Pender clearly was the sharper and more accurate hitter, and from the 10th round on, since Downes hasn't the punch to knock down a moving target like Pender, the outcome was foreordained, at least to everyone but Terry; at the final bell he paraded about the ring alternately blowing kisses to the crowd, which included 137 gloomy compatriots who had flown over on a chartered plane, and extravagantly shaking hands with himself above his head. He was dumb struck and smote his temples when Pender received the decision on all of the cards. Judge Harry French was most competent, scoring it 146-141. The referee and the other judge had it far too close: 144-143 and 145-143 respectively. Said Pender wryly: "And these fighters worry about coming here and getting a Boston Decision!"
Downes was, admittedly, a somewhat better fighter than he had been the first go-round. The lesson he said he had learned from that fight was "not to lead with my face." Indeed, he protected it from time to time by holding his arms vertically in front of it like prison bars. He remains, however, just a club fighter, lacking Pender's ability to adapt, his resourcefulness, his variety. Sam Burns, Terry's manager, said that Downes had come to America on a boat instead of flying "because he can swim a few strokes but can't fly an inch." He can't box a lick either. Or, as Al Lacy, Pender's trainer, said, "If Downes would only concentrate on trying to improve instead of trying to destroy everybody who gets in his way...."
Downes, balancing an ice pack like a tam-o'-shanter on his head, was bitter at his fate. "I'm not complaining," he prefaced his postfight complaint. " Pender is a brilliant fighter, but he fought in flashes. Pender's the same, only he holds a little better now, like Ozzie the bear. [In Boston, Downes trained in a wrestlers' gym—retouched photographs of bearded giants and grinning dwarfs on the walls—where he said he had watched a wrestling bear named Ozzie work out.] They don't want a fight here. They want a wrestling match. Fight a little, hold a lot. Then they mix it up. Hold a lot, fight a little. Unfortunately, neither I nor the referee could stop him holding—but I was trying harder than he was. Well, maybe I'm biased." In Downes's favor, he has a point about holding. Although illegal under U.S. rules as well as English, the ban against it is more rigorously enforced in Great Britain. In fact, unless absolutely flagrant, a bit of holding is just part of the game hereabouts.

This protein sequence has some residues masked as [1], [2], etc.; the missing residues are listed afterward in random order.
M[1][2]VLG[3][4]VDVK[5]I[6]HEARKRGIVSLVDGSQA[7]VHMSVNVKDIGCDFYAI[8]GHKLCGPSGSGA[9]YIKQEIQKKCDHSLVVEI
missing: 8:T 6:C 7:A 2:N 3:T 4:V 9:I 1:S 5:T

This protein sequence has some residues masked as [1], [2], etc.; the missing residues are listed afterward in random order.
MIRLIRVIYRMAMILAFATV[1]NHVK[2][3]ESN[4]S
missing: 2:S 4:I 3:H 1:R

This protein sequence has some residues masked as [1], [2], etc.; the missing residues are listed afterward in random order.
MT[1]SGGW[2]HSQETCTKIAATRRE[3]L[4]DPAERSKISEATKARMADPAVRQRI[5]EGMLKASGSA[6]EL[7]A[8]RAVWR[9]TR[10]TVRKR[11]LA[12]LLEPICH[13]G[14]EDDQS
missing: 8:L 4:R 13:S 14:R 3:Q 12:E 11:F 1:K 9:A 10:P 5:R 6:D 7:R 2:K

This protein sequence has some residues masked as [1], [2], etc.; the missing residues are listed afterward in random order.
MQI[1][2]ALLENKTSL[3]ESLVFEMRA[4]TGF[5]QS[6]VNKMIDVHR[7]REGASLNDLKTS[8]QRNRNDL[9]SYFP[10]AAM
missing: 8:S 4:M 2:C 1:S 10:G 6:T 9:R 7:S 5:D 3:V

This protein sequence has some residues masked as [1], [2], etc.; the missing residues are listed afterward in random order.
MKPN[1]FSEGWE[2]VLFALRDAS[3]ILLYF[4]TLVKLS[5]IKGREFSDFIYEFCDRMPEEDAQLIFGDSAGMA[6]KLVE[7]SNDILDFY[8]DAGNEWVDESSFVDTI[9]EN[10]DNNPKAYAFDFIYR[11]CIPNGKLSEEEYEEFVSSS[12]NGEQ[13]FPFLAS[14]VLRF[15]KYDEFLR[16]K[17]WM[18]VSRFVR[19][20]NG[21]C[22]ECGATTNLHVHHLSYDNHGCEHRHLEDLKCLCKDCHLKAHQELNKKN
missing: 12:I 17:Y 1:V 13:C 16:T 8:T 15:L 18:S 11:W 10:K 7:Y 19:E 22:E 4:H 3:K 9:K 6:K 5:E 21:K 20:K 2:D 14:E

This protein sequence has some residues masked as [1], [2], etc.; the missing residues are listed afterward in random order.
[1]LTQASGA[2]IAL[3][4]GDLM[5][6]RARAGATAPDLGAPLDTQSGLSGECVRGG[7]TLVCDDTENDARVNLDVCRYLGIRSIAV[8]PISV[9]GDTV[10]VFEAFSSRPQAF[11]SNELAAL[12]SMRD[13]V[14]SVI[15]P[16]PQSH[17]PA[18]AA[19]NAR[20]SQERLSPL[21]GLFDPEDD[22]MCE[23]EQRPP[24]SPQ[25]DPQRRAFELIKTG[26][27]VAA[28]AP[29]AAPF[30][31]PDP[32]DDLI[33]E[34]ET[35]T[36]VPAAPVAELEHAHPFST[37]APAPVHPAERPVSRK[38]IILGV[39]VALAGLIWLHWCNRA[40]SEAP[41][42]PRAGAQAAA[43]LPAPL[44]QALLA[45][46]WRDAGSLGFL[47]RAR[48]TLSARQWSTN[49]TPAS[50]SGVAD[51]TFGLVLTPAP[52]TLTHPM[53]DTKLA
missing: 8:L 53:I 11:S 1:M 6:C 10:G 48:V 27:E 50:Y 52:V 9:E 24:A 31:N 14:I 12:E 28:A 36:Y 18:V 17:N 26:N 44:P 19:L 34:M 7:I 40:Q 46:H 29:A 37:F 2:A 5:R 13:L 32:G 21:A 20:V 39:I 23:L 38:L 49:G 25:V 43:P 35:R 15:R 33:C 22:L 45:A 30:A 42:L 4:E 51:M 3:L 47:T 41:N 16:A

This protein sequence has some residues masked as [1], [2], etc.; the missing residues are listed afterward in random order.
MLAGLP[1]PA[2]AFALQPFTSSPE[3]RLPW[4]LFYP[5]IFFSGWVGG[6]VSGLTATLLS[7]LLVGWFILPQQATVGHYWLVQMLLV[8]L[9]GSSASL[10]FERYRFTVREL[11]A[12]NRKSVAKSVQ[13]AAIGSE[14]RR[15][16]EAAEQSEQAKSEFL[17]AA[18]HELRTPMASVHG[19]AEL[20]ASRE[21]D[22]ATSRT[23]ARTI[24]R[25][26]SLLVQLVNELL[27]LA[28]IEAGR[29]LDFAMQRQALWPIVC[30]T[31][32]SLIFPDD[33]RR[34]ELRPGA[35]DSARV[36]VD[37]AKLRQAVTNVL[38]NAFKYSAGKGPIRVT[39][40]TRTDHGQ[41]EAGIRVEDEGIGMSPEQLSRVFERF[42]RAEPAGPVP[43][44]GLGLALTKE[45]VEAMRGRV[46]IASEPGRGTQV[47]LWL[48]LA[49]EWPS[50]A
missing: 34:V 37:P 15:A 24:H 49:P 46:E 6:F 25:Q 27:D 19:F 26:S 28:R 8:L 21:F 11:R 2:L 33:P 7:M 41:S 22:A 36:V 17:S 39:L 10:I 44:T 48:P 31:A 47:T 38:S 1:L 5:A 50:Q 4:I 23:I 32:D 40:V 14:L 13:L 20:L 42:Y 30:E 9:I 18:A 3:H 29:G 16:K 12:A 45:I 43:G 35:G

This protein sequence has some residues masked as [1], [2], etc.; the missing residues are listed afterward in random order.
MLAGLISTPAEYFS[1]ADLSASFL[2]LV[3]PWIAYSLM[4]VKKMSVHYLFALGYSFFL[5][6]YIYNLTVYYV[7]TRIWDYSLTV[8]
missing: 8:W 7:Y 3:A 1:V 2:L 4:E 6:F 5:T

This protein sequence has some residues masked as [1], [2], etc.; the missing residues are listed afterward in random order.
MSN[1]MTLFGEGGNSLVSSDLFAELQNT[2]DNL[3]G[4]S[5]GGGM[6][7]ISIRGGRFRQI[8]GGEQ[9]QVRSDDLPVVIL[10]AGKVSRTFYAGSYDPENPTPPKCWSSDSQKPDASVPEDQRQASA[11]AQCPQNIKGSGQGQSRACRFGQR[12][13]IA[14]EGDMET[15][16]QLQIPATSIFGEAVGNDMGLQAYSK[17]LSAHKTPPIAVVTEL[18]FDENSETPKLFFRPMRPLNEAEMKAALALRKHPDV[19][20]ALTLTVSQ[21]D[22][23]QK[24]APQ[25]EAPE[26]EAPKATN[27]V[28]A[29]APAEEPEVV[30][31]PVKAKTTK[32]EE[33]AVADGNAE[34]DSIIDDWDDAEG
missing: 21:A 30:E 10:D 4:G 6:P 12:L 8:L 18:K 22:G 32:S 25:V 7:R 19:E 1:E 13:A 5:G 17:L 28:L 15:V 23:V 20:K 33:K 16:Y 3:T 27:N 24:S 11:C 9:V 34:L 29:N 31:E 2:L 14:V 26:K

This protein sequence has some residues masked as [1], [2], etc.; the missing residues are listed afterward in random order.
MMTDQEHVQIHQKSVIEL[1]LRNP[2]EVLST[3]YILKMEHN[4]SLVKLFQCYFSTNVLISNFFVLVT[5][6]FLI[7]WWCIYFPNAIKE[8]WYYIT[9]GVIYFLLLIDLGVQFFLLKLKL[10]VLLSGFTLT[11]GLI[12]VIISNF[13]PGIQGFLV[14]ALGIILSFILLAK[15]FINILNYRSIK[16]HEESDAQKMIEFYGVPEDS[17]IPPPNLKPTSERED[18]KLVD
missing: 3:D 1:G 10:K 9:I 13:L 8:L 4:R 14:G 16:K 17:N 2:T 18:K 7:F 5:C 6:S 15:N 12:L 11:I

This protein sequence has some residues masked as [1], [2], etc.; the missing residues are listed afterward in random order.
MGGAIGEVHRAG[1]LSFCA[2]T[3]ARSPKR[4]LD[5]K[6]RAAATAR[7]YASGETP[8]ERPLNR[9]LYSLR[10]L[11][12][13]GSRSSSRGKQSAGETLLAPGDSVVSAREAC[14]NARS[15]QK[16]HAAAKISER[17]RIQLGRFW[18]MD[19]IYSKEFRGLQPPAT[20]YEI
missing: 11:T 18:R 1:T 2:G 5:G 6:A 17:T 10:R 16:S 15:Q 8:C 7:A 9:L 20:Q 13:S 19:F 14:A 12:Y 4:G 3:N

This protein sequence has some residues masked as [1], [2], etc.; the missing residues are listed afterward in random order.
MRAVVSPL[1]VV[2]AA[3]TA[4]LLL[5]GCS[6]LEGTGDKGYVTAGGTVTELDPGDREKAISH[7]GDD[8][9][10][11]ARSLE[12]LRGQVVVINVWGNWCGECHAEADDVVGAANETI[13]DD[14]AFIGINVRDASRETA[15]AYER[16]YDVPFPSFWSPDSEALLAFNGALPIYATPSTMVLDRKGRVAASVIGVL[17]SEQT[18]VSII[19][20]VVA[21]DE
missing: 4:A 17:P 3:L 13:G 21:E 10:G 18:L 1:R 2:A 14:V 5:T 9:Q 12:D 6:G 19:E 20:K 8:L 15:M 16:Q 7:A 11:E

Pender was bitter, too, though for more involved reasons. He is a strangely introspective, brooding and disappointed man. "I'm not satisfied with myself," he said on becoming champion again. "Still fighting, a man my age." He is 31, Downes 25. "A man my age, with a family, should do something else. I should think by now I should have done something far more constructive in life. Ah, but you go along with the trend, the drift; you drift. What's everyone's ambition in life? To do things the easy way rather than the hard."
Still, the evening ended on an unexpectedly jolly note. Downes jauntily came to Pender's dressing room to pay the customary respects. Then he proceeded to undress. "We've been together all evening," he said good-humoredly, stepping into the shower with Pender. "We might as well stay together."
Where do we go from here? Pender will most likely settle the middleweight championship—and eliminate the confusion and controversy surrounding it—by taking on Gene Fullmer, who is the National Boxing Association champion, acclaimed in all states save Pender's, as well as Asia and South America. Cus D'Amato, Floyd Patterson's manager, offered Pender $100,000 to fight his middleweight, Jos� Torres. But Torres, like Dick Tiger, an even worthier opponent, will have to get in line.